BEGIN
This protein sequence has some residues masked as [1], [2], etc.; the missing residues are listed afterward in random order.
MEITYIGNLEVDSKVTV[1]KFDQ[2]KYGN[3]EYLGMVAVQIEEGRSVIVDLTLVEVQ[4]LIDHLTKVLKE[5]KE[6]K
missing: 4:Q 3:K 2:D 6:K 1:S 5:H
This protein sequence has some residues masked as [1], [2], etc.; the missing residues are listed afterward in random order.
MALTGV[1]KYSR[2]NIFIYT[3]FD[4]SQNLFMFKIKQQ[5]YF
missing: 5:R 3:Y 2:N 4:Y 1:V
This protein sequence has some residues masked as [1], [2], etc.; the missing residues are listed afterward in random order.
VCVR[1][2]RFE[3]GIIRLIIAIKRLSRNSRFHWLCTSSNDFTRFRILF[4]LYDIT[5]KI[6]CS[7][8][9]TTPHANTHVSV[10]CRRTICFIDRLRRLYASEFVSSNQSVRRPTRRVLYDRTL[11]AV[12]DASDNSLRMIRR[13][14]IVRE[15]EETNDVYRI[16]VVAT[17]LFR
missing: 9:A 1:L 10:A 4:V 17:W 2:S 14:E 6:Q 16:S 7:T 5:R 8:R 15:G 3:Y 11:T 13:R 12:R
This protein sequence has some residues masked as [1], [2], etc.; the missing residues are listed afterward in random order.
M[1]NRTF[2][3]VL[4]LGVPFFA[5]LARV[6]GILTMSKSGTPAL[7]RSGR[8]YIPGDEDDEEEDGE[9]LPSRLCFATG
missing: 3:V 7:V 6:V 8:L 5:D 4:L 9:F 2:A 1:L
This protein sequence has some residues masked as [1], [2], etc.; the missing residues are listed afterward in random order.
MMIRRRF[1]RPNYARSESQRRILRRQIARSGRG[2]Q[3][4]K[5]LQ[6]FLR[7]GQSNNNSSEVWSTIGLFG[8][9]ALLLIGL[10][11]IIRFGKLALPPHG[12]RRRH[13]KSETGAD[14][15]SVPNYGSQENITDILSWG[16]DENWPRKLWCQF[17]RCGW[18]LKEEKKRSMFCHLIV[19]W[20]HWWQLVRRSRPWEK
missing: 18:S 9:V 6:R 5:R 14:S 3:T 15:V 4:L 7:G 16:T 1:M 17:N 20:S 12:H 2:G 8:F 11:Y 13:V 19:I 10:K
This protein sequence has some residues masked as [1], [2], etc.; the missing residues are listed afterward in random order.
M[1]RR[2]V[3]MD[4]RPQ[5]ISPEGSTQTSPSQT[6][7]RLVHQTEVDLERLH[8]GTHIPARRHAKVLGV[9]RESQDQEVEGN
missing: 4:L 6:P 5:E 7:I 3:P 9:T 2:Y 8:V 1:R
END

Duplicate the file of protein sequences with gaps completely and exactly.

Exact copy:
This protein sequence has some residues masked as [1], [2], etc.; the missing residues are listed afterward in random order.
MEITYIGNLEVDSKVTV[1]KFDQ[2]KYGN[3]EYLGMVAVQIEEGRSVIVDLTLVEVQ[4]LIDHLTKVLKE[5]KE[6]K
missing: 4:Q 3:K 2:D 6:K 1:S 5:H
This protein sequence has some residues masked as [1], [2], etc.; the missing residues are listed afterward in random order.
MALTGV[1]KYSR[2]NIFIYT[3]FD[4]SQNLFMFKIKQQ[5]YF
missing: 5:R 3:Y 2:N 4:Y 1:V
This protein sequence has some residues masked as [1], [2], etc.; the missing residues are listed afterward in random order.
VCVR[1][2]RFE[3]GIIRLIIAIKRLSRNSRFHWLCTSSNDFTRFRILF[4]LYDIT[5]KI[6]CS[7][8][9]TTPHANTHVSV[10]CRRTICFIDRLRRLYASEFVSSNQSVRRPTRRVLYDRTL[11]AV[12]DASDNSLRMIRR[13][14]IVRE[15]EETNDVYRI[16]VVAT[17]LFR
missing: 9:A 1:L 10:A 4:V 17:W 2:S 14:E 6:Q 16:S 7:T 5:R 8:R 15:G 3:Y 11:T 13:R 12:R
This protein sequence has some residues masked as [1], [2], etc.; the missing residues are listed afterward in random order.
M[1]NRTF[2][3]VL[4]LGVPFFA[5]LARV[6]GILTMSKSGTPAL[7]RSGR[8]YIPGDEDDEEEDGE[9]LPSRLCFATG
missing: 3:V 7:V 6:V 8:L 5:D 4:L 9:F 2:A 1:L
This protein sequence has some residues masked as [1], [2], etc.; the missing residues are listed afterward in random order.
MMIRRRF[1]RPNYARSESQRRILRRQIARSGRG[2]Q[3][4]K[5]LQ[6]FLR[7]GQSNNNSSEVWSTIGLFG[8][9]ALLLIGL[10][11]IIRFGKLALPPHG[12]RRRH[13]KSETGAD[14][15]SVPNYGSQENITDILSWG[16]DENWPRKLWCQF[17]RCGW[18]LKEEKKRSMFCHLIV[19]W[20]HWWQLVRRSRPWEK
missing: 18:S 9:V 6:R 5:R 14:S 3:T 15:V 4:L 7:G 16:T 1:M 17:N 20:S 12:H 2:G 8:F 11:Y 13:V 19:I 10:K
This protein sequence has some residues masked as [1], [2], etc.; the missing residues are listed afterward in random order.
M[1]RR[2]V[3]MD[4]RPQ[5]ISPEGSTQTSPSQT[6][7]RLVHQTEVDLERLH[8]GTHIPARRHAKVLGV[9]RESQDQEVEGN
missing: 4:L 6:P 5:E 7:I 3:P 9:T 2:Y 8:V 1:R